Security researchers from ESET have discovered a new piece of a sophisticated malware used by the Russia-linked Sednit group (aka Fancy Bear, APT28, Pawn Storm, Sofacy Group, and STRONTIUM) in targeted attacks aimed at government entities in the Balkans as well as in Central and Eastern Europe.
The malicious code tracked as LoJax is considered the first UEFI rootkit used in attacks in the wild.
Security experts have debated for a long about UEFI rootkits that are very dangerous malware hard to detect and that could resist to the operating system reinstallation and even to the hard disk replacement.
“The discovery of the first in-the-wild UEFI rootkit is notable for two reasons.” reads the analysis published by ESET.
“First, it shows that UEFI rootkits are a real threat, and not merely an attractive conference topic.
And second, it serves as a heads-up, especially to all those who might be in the crosshairs of Sednit. This APT group, also known as APT28, STRONTIUM, Sofacy and Fancy Bear, may be even more dangerous than previously thought.”
The Sednit APT group has been active since at least 2007 and it has targeted governments, militaries, and security organizations worldwide. The group was involved also in the string of attacks that targeted 2016 Presidential election.
The discovery marks a milestone in the evolution of the group, it represents an escalation in the complexity of its attacks, the cyber capabilities of the group may be even more dangerous than previously thought.
The LoJax UEFI rootkit borrows a portion of the code of the anti-theft software LoJack.
LoJack for laptops is a security software designed to catch computer thieves, but it could be theoretically abused to spy on legitimate owners of the device.
LoJack could be used to locate a stolen laptop, lock it or wipe its content, it is a precious application for enterprises that want to implement an additional protection of their assets.
Early this year, experts from Arbor Networks discovered several LoJack agents that were found to be connecting to servers that are believed to be controlled by the notorious Russia-linked Fancy Bear APT group.
“ASERT recently discovered Lojack agents containing malicious C2s. These hijacked agents pointed to suspected Fancy Bear (a.k.a. APT28, Pawn Storm) domains.” reads the report published by Netscout.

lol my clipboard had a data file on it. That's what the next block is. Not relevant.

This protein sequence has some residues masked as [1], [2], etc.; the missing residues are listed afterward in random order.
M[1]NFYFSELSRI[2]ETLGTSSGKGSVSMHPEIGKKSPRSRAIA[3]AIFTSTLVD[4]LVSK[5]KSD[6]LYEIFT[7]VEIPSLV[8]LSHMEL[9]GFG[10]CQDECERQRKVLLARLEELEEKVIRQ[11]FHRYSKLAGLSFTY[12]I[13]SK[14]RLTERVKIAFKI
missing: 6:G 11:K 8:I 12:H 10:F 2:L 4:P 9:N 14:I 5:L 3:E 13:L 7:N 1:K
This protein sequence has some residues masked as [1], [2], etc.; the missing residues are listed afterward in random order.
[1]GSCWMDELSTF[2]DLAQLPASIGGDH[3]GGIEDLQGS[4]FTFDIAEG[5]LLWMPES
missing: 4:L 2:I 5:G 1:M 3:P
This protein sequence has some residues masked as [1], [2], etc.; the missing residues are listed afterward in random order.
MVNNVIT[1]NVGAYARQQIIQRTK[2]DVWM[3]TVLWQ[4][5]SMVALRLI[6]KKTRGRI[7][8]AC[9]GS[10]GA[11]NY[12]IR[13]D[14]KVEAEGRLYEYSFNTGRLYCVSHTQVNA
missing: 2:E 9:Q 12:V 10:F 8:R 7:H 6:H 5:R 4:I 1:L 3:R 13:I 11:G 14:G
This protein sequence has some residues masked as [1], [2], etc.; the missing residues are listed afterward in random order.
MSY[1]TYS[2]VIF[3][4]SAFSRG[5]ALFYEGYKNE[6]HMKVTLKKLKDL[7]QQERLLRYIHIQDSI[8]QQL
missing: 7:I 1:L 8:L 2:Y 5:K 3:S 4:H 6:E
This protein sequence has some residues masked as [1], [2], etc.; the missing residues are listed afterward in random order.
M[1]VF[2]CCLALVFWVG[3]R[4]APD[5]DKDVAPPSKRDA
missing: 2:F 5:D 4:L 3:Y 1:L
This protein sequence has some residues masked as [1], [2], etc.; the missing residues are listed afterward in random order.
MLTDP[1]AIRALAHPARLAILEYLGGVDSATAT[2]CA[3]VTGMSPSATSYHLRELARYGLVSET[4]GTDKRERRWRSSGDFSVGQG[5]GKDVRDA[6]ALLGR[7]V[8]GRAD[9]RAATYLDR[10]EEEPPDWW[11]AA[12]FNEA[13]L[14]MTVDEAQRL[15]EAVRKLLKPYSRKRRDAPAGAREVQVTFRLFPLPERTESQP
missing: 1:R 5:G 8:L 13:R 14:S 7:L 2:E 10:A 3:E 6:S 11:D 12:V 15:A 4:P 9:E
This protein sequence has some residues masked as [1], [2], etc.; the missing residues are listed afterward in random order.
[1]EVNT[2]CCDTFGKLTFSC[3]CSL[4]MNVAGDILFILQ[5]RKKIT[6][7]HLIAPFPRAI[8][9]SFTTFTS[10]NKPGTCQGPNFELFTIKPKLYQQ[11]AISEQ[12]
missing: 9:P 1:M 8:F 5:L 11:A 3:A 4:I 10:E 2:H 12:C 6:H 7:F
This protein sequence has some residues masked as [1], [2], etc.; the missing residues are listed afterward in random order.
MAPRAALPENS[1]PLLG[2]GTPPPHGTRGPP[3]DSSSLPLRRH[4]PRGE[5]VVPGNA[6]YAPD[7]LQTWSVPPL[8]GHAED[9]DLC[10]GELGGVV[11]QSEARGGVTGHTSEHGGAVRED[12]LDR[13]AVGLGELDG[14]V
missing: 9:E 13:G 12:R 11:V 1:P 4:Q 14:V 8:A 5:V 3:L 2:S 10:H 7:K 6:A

“ASERT has identified five Lojack agents (rpcnetp.exe) pointing to 4 different suspected domains. Fancy Bear has been tied to three of the domains in the past.”
Five LoJack agents discovered by the experts were pointing to four C&C servers, three of which have been associated with past campaigns conducted by the Fancy Bear APT group.
LoJax exhibits rootkit-like capabilities, it is implemented as a UEFI/BIOS module to survive to the OS reinstallation and hard drive replacement.
“Since this software’s intent is to protect a system from theft, it is important that it resists OS re-installation or hard drive replacement.” continues the report.
“Thus, it is implemented as a UEFI/BIOS module, able to survive such events. This solution comes pre-installed in the firmware of a large number of laptops manufactured by various OEMs, waiting to be activated by their owners.”
The researchers from ESET revealed that the APT group was successful at least once in writing a malicious UEFI module into a system’s SPI flash memory.
The module was abused to drop and execute the malicious code on disk during the boot process. The only way to remove the malware is reflashing the UEFI firmware
Moreover, cleaning a system’s UEFI firmware means re-flashing it, an operation not commonly done and certainly not by the typical user.
Experts linked the attacks to Sednit hackers thanks to the analysis of the code and the identification of the Command and Control infrastructure.
“As mentioned above, some of the LoJax small agent C&C servers were used in the past by SedUploader, a first-stage backdoor routinely used by Sednit’s operators. Also, in cases of LoJax compromise, traces of other Sednit tools were never far away.” concludes the report.
“In fact, systems targeted by LoJax usually also showed signs of these three examples of Sednit malware:
These facts allow us to attribute LoJax with high confidence to the Sednit group.”
The full list of Indicators of Compromise (IOCs) and samples was shared by ESET on GitHub.
(Security Affairs – LoJax, UEFI rootkit)